HS-PS1.A: Structure and Properties of Matter
HS-PS2.B: Types of Interactions
Cause and effect
Answers to Prelab Questions
- What will be the adsorbent in this activity? What will be the solvent?
The filter paper will be the adsorbent and water will be the solvent.
- Why is it important that only the wick and not the filter paper circle be in contact with the water in the cup?
If the filter paper is in direct contact with the water in the cup, some of the inks on the paper may dissolve in the water. This will dilute the ink spot on the paper and may change the composition of the ink spot that remains. The separation (resolution) of the pigments on the paper may also be affected—the chromatogram may appear “muddy.”
- What are some of the variables that will affect the pattern of colors produced on the filter paper?
Some of the variables that will affect the pattern of colors produced on the filter paper are (a) the pen brand and the ink composition in each pen, (b) the type of ink spot that is marked on the paper, (c) the thickness or absorbency of the filter paper, (d) the purity of the water solvent, (e) the length of time that the chromatogram is allowed to develop, (f) the distance away from the center hole where each ink spot is placed and (g) the thickness or heaviness of the ink spot.
- Working with a partner, write a general outline describing an “action plan” to reproduce the art chromatogram created by the teacher.
Note: Ask to see the students’ plans. In the first round of this experiment, students should identify the pigments that are in each ink and determine the radial band patterns that will result from different types of ink spots (e.g., dots, lines, arcs, wedges) Trial and error will then be required to discover where the ink spots must be placed, relative to the wick in the center of the paper, to duplicate the art chromatogram created by the teacher.
This is a guided-inquiry activity requiring original art chromatograms prepared by the teacher. See the color photo page for ideas and the Prelab Preparation section for instructions for preparing the chromatograms. The pens tested in this experiment and their ink compositions are described in the Answers to Post-Lab Questions.
Answers to Questions
- List the brand of each pen tested in this activity and record the colors observed in each radial band pattern. Fore each pen, list the colors (pigments) from least mobile (greatest attraction to the paper—closest to the center) to most mobile (least attraction for the paper—closest to the outer edge).
Colors shown in parentheses may be indistinct or blend in with other pigments. Some colors are only seen when the chromatogram is allowed to run longer than 15 minutes. Remember, manufacturers may change formulations and pigments.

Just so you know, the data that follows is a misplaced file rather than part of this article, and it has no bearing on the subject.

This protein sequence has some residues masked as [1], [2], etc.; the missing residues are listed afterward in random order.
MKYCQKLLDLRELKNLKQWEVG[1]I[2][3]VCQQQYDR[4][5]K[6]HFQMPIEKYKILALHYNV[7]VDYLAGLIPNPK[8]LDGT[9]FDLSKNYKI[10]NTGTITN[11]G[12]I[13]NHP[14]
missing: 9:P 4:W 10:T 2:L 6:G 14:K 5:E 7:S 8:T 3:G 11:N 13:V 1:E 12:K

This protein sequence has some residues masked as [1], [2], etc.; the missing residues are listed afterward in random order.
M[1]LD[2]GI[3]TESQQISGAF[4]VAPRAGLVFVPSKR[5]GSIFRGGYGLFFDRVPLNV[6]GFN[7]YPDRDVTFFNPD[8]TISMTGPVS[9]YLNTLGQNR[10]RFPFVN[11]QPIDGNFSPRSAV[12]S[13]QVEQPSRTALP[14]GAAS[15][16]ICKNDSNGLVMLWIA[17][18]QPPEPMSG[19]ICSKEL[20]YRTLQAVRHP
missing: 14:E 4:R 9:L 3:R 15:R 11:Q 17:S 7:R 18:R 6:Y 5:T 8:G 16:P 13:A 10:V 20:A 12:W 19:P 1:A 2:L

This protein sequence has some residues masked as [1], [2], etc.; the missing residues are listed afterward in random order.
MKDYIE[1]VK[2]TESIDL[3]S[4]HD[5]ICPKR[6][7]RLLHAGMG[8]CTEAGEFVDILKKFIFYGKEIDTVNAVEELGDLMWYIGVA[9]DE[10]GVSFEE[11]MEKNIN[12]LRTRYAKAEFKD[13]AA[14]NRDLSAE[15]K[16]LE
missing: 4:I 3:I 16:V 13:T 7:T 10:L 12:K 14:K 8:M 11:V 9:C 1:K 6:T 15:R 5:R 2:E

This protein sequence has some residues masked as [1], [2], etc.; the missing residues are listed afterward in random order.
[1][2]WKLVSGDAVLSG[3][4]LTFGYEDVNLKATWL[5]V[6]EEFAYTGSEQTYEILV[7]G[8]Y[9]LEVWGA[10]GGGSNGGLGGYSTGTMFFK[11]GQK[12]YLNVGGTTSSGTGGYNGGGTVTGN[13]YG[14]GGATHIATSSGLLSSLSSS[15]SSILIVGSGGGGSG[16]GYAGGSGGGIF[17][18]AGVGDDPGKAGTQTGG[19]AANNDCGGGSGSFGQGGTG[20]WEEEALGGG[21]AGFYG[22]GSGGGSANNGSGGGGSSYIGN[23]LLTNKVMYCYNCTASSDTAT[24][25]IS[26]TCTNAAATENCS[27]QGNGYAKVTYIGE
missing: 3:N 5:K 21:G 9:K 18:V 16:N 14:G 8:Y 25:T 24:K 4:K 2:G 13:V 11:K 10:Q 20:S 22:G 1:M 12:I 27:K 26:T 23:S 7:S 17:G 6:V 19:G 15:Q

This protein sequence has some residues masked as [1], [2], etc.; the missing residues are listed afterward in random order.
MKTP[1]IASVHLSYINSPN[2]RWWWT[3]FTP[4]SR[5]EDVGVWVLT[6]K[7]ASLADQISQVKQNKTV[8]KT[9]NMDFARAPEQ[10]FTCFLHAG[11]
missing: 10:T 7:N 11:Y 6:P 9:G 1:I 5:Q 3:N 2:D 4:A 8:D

Dick Blick: Black, gray, (green) blue, violet, lavender, yellow, pink
EF: Lavender, pink, yellow, turquoise
Le Pen: Brown, (yellow) purple, aqua
Liquid Expresso: Dark midnight blue, gray, dark gray
Mr. Sketch: Yellow, orange, rose, pink, turquoise
Paper Mate: Purple, gray (yellow), blue, lavender
Vis Aid: Gray, yellow-green, blue, lavender, purple
Vis-à-Vis: Yellow-green, rose, purple, turquoise
- Why does an ink separate into different pigment bands? Each ink is composed of different compounds.
Each compound (pigment) has characteristic physical properties that will determine its relative attraction for the adsorbent (paper) versus the solvent (water) in this chromatography experiment.
- Do any of the pens or markers appear to contain common pigments? How can you tell if similar-colored pigments from different pens are actually the same compound? Do any similar-colored pigments appear to be different compounds?
Several of the pens and markers appear to contain similar pigments. The turquoise in the Vis-à-Vis, Mr. Sketch, and EF pens may be the same compound because they seem to have the same mobility—this pigment traveled the farthest in all three pens. The blue pigment in the Paper Mate, Vis Aid and Dick Blick also may be the same compound with moderate mobility. The yellow in the EF pen is quite mobile whereas the yellow in the Mr. Sketch pen has much greater attraction to the paper—these pigments are most likely different compounds.
- Why were only water-soluble markers or pens used in this activity? How could the experiment be modified to separate the pigments in “permanent” markers or pens?
The ink must dissolve in the water in order to migrate with the water through the paper. If the ink does not dissolve, the ink spot will remain at the origin and will not separate into different color bands. The experiment may be modified to separate the pigments in permanent markers by running the chromatograms with different solvents, for example, an alcohol solvent.
This activity was adapted from Flinn ChemTopic™ Labs, Vol. 2, Elements, Compounds and Mixtures; Cesa, I., Editor; Flinn Scientific, Inc; Batavia, IL (2006).